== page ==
Role model Astrid Bijl

"Appreciate life and take in the wonders of this world, however small".
5 minuten leestijd


“From the day we arrive on the planet, and, blinking, step into the sun, there's more to see than can ever be seen, more to do than can ever be done. "I find the lyrics of Circle of Life very inspiring. It fits perfectly with how I look at the world. It's about appreciating life and taking in the wonders of this world, no matter how small. But in that life, we also have the duty to determine our destination, our path." Meet jack-of-all-trades Astrid Bijl. In addition to her role as head nurse of Cardio Thoracic Surgery, she is project manager of the Innovation Lab, chairperson of the team scan in the TOP-V programme (team development and professionalization of nurses), healthcare project manager at the AWVN employers' organisation and self-employed with her company "In everything I do, one thing is central: How can we make healthcare future-proof? After having a daughter, I have become even more aware that the healthcare system must become sustainable. That's very much what drives me now."


"From my role as head nurse I have developed a model in recent years with which you can organise care processes more effectively and efficiently so that you can manage with thirty percent fewer nurses in a department. I came to that conclusion when I took a close look at the care process in my own department and saw that colleagues were extremely busy with many different tasks. Doctor's visits, sharing medications, doing check-ups, weighing, speaking to relatives - for the four patients they each had under their care, they had to do everything themselves. These tasks were all jumbled up together, causing distractions and errors. What if you were to divide the tasks a little more? What if you were to work more as a team, matching all those tasks, responsibilities and authorities as closely as possible to the talents, ambitions and wishes of your employees? The teams then no longer need to consist of people who can do the same job, but of people who complement each other. We ended up with teams consisting of an intermediate vocational nurse, a higher vocational nurse and a care support worker, a new position that is filled in our department by status holders. This team is now responsible for twelve patients, and in the morning they agree who does what. For example, one team member shares the medication that day, another makes the doctor's visit and the third team member ensures that his or her team members can do these tasks without interruption. By eliminating disruptions and introducing more continuity and flow into the work, our workload is lower and the quality and safety of our patient care has improved. I am now convinced that my model works and I like to think with colleagues about how they can design their care processes more effectively and efficiently so that the work is not only more enjoyable but we can also make care more future-proof together."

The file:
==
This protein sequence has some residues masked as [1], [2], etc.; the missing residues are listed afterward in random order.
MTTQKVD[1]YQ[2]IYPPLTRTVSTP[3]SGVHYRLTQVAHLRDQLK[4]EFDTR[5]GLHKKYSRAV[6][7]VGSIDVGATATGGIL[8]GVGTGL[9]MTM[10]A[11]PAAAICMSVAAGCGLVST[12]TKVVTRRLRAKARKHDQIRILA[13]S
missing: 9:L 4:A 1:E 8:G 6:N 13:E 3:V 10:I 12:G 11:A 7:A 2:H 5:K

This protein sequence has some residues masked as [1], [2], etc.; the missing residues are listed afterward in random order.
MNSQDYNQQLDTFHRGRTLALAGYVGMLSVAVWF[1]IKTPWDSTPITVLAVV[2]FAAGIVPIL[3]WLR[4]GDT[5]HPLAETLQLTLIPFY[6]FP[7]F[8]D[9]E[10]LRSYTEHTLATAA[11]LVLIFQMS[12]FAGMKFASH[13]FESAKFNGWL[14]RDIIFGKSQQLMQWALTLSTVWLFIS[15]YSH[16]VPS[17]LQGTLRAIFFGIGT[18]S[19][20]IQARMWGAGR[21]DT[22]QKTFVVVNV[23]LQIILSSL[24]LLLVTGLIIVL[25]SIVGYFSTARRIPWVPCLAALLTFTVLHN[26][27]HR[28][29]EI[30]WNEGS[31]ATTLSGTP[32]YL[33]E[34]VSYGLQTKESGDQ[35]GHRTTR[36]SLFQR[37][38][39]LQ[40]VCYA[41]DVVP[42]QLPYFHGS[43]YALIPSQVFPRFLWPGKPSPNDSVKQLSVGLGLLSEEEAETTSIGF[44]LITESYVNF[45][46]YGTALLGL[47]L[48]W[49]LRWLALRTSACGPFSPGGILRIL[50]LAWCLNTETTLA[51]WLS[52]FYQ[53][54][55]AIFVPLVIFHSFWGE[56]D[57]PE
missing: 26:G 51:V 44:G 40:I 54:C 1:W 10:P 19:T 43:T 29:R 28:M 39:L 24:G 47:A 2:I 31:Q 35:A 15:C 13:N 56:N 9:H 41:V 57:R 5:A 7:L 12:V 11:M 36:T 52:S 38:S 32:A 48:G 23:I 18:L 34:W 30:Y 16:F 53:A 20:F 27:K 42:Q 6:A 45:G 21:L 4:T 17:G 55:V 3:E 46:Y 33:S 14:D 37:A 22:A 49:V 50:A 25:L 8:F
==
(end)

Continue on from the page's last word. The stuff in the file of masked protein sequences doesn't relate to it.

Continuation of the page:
Amsterdam UMC aims to be diverse and inclusive. A good example of inclusive collaboration within Amsterdam UMC?